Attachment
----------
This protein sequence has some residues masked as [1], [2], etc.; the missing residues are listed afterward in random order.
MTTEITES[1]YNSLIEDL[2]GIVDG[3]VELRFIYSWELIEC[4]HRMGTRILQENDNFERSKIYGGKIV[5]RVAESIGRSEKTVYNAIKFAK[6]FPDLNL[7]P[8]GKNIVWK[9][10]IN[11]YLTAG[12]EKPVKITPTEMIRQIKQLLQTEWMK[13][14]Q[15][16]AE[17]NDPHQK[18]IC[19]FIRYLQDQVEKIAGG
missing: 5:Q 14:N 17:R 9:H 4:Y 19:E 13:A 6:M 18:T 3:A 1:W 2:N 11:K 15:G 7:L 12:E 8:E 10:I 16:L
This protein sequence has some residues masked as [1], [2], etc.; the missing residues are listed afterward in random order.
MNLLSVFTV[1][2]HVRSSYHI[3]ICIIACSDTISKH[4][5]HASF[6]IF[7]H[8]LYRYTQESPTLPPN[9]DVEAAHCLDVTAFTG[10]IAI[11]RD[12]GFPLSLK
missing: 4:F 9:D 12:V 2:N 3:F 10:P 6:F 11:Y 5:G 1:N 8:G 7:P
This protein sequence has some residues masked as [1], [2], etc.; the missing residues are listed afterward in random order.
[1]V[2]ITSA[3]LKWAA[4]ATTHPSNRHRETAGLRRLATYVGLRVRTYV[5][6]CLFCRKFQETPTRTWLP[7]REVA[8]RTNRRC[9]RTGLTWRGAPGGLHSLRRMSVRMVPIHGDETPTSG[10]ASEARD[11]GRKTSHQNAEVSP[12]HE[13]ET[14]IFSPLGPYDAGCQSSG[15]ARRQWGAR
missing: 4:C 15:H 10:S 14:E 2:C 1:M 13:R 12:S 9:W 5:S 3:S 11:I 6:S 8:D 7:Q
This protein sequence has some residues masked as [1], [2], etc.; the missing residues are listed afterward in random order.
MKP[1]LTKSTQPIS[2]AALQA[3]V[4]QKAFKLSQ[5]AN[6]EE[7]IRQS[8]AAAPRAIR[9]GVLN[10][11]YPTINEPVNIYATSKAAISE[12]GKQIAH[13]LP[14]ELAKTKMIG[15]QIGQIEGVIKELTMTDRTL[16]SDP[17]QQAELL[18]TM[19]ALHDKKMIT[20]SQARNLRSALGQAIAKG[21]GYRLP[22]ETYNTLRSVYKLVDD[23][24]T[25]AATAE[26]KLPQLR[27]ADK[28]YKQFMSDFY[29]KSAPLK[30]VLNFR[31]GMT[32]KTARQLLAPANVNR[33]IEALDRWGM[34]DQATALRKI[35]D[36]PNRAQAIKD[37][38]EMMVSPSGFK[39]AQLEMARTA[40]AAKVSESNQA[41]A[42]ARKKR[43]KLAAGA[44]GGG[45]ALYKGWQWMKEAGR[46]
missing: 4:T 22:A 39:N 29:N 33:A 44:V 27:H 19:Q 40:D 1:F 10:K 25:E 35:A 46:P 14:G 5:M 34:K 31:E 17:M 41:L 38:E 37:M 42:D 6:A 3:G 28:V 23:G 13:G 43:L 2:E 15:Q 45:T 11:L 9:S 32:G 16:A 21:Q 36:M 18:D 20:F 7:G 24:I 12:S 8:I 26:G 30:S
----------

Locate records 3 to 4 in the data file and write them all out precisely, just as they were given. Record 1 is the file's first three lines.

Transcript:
This protein sequence has some residues masked as [1], [2], etc.; the missing residues are listed afterward in random order.
[1]V[2]ITSA[3]LKWAA[4]ATTHPSNRHRETAGLRRLATYVGLRVRTYV[5][6]CLFCRKFQETPTRTWLP[7]REVA[8]RTNRRC[9]RTGLTWRGAPGGLHSLRRMSVRMVPIHGDETPTSG[10]ASEARD[11]GRKTSHQNAEVSP[12]HE[13]ET[14]IFSPLGPYDAGCQSSG[15]ARRQWGAR
missing: 4:C 15:H 10:S 14:E 2:C 1:M 13:R 12:S 9:W 5:S 3:S 11:I 6:S 8:D 7:Q
This protein sequence has some residues masked as [1], [2], etc.; the missing residues are listed afterward in random order.
MKP[1]LTKSTQPIS[2]AALQA[3]V[4]QKAFKLSQ[5]AN[6]EE[7]IRQS[8]AAAPRAIR[9]GVLN[10][11]YPTINEPVNIYATSKAAISE[12]GKQIAH[13]LP[14]ELAKTKMIG[15]QIGQIEGVIKELTMTDRTL[16]SDP[17]QQAELL[18]TM[19]ALHDKKMIT[20]SQARNLRSALGQAIAKG[21]GYRLP[22]ETYNTLRSVYKLVDD[23][24]T[25]AATAE[26]KLPQLR[27]ADK[28]YKQFMSDFY[29]KSAPLK[30]VLNFR[31]GMT[32]KTARQLLAPANVNR[33]IEALDRWGM[34]DQATALRKI[35]D[36]PNRAQAIKD[37][38]EMMVSPSGFK[39]AQLEMARTA[40]AAKVSESNQA[41]A[42]ARKKR[43]KLAAGA[44]GGG[45]ALYKGWQWMKEAGR[46]
missing: 4:T 22:A 39:N 29:N 33:A 44:V 27:H 19:Q 40:D 1:F 10:K 25:E 35:A 46:P 14:G 5:M 34:K 31:E 17:M 41:L 38:E 37:M 42:D 6:A 3:G 28:V 23:G 13:G 43:L 2:E 15:Q 45:T 11:L 9:S 32:G 16:A 21:Q 36:M 18:D 20:F 7:G 24:I 12:S 8:I 26:G 30:S